A lot of ink has been used debating whether the number of sites on the NPL will ultimately reach 2,000, 6,000, 10,000, or even more. The breadth of the statute's definitions makes the supply of sites virtually limitless, so the question is pointless.

Creating the NPL

The NPL is created by three different processes. The first is fiat. Each state can designate a top-priority site, which is added to the NPL summarily and without further evaluation. The second is protection of public health. Sites posing immediate threats may be added peremptorily.(13) The third is a multistep formal evaluation. Candidate sites come from a list called CERCLIS, which stands for CERCLA Information System. Sites are added to CERCLIS on the recommendation of state officials, private citizens, or officials of other federal agencies.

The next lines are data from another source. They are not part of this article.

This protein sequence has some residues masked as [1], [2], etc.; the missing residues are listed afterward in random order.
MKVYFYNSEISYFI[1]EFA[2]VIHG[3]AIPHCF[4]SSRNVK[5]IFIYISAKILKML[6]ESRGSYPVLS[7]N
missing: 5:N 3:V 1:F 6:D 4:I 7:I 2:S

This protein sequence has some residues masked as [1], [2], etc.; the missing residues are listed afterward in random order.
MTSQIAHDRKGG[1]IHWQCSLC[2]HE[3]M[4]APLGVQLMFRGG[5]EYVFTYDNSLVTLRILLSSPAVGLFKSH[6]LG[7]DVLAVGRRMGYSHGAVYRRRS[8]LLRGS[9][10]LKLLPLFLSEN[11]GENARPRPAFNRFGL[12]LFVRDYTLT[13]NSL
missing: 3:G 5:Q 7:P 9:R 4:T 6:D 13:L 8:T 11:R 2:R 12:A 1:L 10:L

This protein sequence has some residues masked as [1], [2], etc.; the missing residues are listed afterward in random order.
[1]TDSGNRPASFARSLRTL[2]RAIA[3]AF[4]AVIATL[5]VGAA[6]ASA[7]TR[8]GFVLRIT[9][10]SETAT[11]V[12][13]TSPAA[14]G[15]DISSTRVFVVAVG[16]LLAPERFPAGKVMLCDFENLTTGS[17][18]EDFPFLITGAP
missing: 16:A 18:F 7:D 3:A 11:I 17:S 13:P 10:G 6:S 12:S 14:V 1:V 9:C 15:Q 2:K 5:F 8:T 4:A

Sites on CERCLIS are subjected to a preliminary assessment (PA), which is a desk audit. The use of the site is analyzed, any records of releases or contamination reviewed, and the basis for the report to CERCLIS considered. The PA eliminates almost 40 percent of the CERCLIS sites from further consideration for the NPL. Those sites that survive receive a more detailed site inspection (SI), which eliminates another 25 percent. A site that remains after the SI is then subjected to a formal evaluation under the EPA's Hazardous Ranking System (HRS). Note that elimination of a site as a result of a PA or an SI does not mean that the site is uncontaminated or that those who own it or disposed of chemicals there are not liable for cleanup. It means only that the site is not given a high priority.